Walking through the exhibit was like stepping through time and finding battles I was embarrassed to learn I didn’t even know had been fought on my behalf. Indians who worked the railroads in the late 1800s, farmers from Punjab, fleeing from British oppression, who worked alongside Chinese immigrants to support the nation’s industrial boom. The horrific attacks on Indian mill workers in Washington and California in the early 1900s to force them out and the lack of legal action and public outrage. The ban on the migration of Asian women so the men would not settle and procreate. The indefatigable fights for citizenship. A Sikh US Army combat veteran who was granted citizenship in 1920, only to have it revoked in 1923 because he wasn’t white. He continued to apply again and again until he was granted citizenship in 1936. A young woman who applied for citizenship and was denied it over and over again between the years 1910 and 1969. That’s a 60-year long battle.

And one that shattered all sorts of glass ceilings.

SFCall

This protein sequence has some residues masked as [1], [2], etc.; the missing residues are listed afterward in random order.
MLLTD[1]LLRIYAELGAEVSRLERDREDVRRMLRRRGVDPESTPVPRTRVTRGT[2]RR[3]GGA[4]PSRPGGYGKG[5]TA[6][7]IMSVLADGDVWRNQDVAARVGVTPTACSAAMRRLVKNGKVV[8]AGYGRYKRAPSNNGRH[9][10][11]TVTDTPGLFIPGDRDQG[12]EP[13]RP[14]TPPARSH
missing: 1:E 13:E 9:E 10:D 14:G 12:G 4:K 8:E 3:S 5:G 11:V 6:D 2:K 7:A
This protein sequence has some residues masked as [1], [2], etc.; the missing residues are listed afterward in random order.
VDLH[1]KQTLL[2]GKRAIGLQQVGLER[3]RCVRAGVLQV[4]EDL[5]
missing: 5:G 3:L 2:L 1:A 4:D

“A new problem for Uncle Sam” political cartoon in the San Francisco Call, August 13, 1910.

For me the retrospective was about learning about these pioneering struggles, but really it spans the century from those to the racial violence of the ‘Dotbusters’ in the 1980s and along the way visits the reality behind the stereotypes of the taxi drivers, the motel owners, the doctors and tech workers. It goes on to pay tribute to the contributions of Indian Americans to the arts, science, sports and politics in the wake of those early struggles that brought us to a place where you don’t have to be Indian American to be appalled by this cartoon that was published in the San Francisco Call.

I might have entered with no idea what to expect from the barely marked exhibit tucked away at the very back of the museum, but I left feeling pretty confident that inaccessibility and a circuitous path would not stop those who had the will from finding their way there. And I sincerely hope that you will find your way there too if you can.

Beyond Bollywood will be at the National Museum of Natural History until August 16, 2015 after which I can only hope it will travel to other cities so more people can see it. More information at http://smithsonianapa.org/beyondbollywood/